Saturday, February 20, noon – 3 p.m.,  Full Snow Moon Gathering, Great Falls Discovery Center, 1 Ave. A,  Turners Falls, MA.   “Indigenous History and Heritage: A Journey” Jennifer Lee (Metis/Narragansett) will share her personal journey as a Native American descendant. Her lifelong passion is learning the true history and culture of this land and about the presence of Native People today. Free. Donations welcome.

TOBACCO TIES 101, SOMETIME BETWEEN FEBRUARY 15 - 19: The ceremonial tobacco harvest at Wissatinnewag this year was excellent and help is needed in creating the tobacco ties used for ceremony and gifts to the tribes. If you are interested in participating please e-mail at this address and we will try to come up with a date, afternoon or evening, the week of February 15 – 19.

Tuesday, January 26, 2016

Monday, January 25, 2016

Some rock piles in the snow

A small site next to the start of water, at the upper red outline. Gibbs Mountain is in Raymond Callahan State Park, in Framingham. The lower red outlines are elongated "smears", I'll describe anon.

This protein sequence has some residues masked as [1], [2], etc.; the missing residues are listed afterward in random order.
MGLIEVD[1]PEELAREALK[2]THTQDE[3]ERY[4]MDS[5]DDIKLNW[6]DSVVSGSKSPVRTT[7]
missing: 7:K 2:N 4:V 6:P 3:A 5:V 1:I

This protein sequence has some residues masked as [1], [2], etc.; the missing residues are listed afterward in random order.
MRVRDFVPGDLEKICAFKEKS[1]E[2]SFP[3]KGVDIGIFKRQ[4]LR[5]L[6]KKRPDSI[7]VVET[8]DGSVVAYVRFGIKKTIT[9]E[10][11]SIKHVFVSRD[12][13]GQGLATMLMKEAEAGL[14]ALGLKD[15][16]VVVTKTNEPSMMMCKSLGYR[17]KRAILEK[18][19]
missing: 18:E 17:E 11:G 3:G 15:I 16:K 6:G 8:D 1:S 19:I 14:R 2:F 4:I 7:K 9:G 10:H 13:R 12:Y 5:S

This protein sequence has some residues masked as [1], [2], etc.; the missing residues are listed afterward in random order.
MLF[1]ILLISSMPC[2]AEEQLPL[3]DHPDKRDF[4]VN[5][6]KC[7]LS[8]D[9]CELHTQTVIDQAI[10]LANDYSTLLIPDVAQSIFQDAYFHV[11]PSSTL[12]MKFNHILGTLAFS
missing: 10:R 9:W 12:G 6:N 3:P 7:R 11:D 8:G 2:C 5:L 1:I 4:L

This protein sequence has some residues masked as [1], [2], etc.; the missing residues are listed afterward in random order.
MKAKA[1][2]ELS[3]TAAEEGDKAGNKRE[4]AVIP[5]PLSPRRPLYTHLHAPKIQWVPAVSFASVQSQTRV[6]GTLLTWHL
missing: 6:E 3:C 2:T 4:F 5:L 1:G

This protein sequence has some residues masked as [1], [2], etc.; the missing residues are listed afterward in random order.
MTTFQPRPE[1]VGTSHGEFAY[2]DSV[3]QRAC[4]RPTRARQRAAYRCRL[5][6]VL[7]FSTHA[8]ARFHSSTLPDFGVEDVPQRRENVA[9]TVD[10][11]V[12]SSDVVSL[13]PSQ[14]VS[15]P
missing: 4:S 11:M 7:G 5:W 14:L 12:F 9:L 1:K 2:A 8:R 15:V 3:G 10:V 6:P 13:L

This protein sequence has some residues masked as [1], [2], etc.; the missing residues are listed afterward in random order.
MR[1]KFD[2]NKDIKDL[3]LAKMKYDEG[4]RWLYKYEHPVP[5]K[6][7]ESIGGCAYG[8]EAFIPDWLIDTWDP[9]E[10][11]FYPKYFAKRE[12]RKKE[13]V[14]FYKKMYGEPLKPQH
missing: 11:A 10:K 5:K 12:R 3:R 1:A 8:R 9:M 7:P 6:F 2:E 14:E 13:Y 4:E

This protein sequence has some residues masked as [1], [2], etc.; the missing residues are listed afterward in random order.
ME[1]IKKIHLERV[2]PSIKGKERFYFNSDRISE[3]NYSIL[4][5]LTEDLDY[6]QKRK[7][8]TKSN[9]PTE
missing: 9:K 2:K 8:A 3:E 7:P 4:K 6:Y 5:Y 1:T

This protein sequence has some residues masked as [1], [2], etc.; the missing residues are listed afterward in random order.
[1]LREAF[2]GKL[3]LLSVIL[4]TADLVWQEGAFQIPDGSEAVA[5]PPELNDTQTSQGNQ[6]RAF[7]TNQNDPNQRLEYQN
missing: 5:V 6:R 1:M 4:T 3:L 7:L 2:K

View southward


Piles at the lower outlines were like this:
It reminded me of the previous weekend (here).

Thursday, January 21, 2016

Some old mounds?

In the eleventh hour of the "fall", took a quick walk at Raymond Callahan State Park, and headed to the western edge, where there are open fields behind barbed wire. Sure enough some probable mounds but I could not get a good look from the outside of the fence.
From below:
 From the side
And there was a longer one up at the brow of the hill, still farther from the camera:
From below:
 From the side:
I take it that these might be non-agrarian, because the rocks are uniform in size. But the placement is very agrarian, at the edge of a field.